Document Type


Publication Date


Source Publication

Alberta Law Review. Volume 41 (2003), p. 335-393.


Ten years ago, the Ontario Court of Appeal introduced the investigative detention power to Canada with its decision in R. v. Simpson. After providing some necessary background about the realities of police detention practices, the author offers a critical evaluation of Simpson and the ancillary powers doctrine that it relied upon to create this new police power. The author then proceeds to consider how well the investigative detention experiment has fared over the last decade, examining whether it has lived up to the goal that provided its inspiration, namely, the regulation of police detention practices. The author advances two major claims. First, the investigative detention cases have done little to regulate but much to legitimize police detention practices, mostly serving to blur the line between the detentions they endorse and conventional arrests. Second, the investigative detention experiment holds larger lessons about the dangers inherent when courts, as opposed to legislatures, create police powers. Given these dangers, the paper contends that the ancillary powers doctrine should be rejected as a device for creating complex police powers, like investigative detention. Instead, the author draws upon the dialogue model, already embraced by the Supreme Court of Canada, to offer an alternative approach. He concludes by outlining steps the Court could take to encourage Parliament to finally enact the sort of clear, comprehensive, and prospective rules and procedures that are essential if police detention practices are to be effectively regulated in the future.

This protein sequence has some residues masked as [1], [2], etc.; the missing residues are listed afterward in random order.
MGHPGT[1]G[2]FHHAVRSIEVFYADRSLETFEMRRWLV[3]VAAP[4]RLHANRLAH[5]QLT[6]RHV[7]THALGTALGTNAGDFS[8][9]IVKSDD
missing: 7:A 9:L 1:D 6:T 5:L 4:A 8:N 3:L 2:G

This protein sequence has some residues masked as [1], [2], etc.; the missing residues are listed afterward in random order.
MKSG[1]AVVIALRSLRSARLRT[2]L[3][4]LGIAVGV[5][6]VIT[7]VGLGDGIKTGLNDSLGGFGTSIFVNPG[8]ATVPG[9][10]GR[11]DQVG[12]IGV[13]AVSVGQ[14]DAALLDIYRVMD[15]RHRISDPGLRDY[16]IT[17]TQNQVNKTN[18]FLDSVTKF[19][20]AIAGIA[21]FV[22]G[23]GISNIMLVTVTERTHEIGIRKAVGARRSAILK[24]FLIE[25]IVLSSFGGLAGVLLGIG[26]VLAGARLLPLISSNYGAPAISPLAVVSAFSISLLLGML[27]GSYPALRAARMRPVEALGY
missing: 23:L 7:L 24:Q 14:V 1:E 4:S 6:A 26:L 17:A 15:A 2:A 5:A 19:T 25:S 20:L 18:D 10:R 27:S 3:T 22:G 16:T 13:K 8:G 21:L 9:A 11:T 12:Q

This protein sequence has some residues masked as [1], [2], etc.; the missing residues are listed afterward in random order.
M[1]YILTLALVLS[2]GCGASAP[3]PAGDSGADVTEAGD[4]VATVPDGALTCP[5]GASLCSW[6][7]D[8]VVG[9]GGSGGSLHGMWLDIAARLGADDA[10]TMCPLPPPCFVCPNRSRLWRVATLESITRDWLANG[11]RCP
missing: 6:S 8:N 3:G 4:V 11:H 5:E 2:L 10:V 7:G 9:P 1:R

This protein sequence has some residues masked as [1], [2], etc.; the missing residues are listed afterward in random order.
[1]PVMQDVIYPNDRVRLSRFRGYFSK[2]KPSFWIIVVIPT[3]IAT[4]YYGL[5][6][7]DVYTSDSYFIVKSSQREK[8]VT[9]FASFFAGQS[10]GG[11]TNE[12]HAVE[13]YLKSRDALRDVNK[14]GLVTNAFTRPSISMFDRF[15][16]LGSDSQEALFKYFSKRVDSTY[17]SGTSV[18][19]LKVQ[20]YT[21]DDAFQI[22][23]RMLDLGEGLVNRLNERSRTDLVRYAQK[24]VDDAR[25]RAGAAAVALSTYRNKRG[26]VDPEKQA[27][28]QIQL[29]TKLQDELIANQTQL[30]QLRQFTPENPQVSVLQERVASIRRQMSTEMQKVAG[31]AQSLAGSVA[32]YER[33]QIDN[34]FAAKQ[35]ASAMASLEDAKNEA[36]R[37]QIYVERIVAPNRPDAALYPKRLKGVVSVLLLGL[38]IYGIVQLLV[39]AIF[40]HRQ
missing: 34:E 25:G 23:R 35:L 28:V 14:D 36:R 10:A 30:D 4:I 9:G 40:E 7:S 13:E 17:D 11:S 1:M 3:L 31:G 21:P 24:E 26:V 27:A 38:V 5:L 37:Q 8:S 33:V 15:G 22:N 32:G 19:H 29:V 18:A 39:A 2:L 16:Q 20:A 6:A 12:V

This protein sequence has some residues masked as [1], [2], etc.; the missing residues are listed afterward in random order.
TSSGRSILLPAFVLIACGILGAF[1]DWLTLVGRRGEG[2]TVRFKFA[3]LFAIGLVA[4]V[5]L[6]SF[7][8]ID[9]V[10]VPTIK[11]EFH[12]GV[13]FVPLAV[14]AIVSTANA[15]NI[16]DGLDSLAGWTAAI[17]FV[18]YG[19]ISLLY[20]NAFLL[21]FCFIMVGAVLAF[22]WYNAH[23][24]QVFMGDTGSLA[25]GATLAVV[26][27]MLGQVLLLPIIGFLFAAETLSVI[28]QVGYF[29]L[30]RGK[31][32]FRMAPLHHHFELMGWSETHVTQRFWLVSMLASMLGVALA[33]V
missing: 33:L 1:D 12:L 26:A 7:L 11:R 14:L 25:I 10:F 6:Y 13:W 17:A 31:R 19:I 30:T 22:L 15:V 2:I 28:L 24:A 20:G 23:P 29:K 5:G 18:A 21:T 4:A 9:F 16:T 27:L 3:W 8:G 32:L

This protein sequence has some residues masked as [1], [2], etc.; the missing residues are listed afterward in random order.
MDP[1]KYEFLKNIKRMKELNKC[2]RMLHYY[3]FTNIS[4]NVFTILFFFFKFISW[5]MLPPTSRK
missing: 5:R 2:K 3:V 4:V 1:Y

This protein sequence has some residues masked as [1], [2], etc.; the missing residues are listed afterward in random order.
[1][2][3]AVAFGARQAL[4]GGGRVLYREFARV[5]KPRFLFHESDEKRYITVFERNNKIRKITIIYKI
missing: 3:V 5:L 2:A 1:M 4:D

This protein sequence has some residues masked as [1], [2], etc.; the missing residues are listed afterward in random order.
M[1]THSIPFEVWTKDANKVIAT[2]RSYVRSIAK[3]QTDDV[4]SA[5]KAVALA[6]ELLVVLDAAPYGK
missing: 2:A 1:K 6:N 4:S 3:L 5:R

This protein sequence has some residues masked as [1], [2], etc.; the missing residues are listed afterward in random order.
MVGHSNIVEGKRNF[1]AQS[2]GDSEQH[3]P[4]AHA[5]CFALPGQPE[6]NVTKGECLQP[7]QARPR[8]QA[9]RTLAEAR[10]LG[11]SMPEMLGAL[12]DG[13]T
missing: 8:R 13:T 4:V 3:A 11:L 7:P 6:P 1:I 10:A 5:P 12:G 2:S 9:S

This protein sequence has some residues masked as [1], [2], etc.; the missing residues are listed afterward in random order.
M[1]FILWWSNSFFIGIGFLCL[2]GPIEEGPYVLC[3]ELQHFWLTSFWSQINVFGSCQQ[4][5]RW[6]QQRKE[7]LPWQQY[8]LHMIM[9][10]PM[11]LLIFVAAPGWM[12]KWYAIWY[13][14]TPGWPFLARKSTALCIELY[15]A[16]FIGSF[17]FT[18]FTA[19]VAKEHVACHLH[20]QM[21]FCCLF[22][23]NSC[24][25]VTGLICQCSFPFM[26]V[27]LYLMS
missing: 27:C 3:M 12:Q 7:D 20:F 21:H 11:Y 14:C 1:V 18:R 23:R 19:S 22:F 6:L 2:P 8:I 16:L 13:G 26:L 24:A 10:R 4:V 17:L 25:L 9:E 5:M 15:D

Creative Commons License

Creative Commons License
This work is licensed under a Creative Commons Attribution-Noncommercial-No Derivative Works 4.0 License.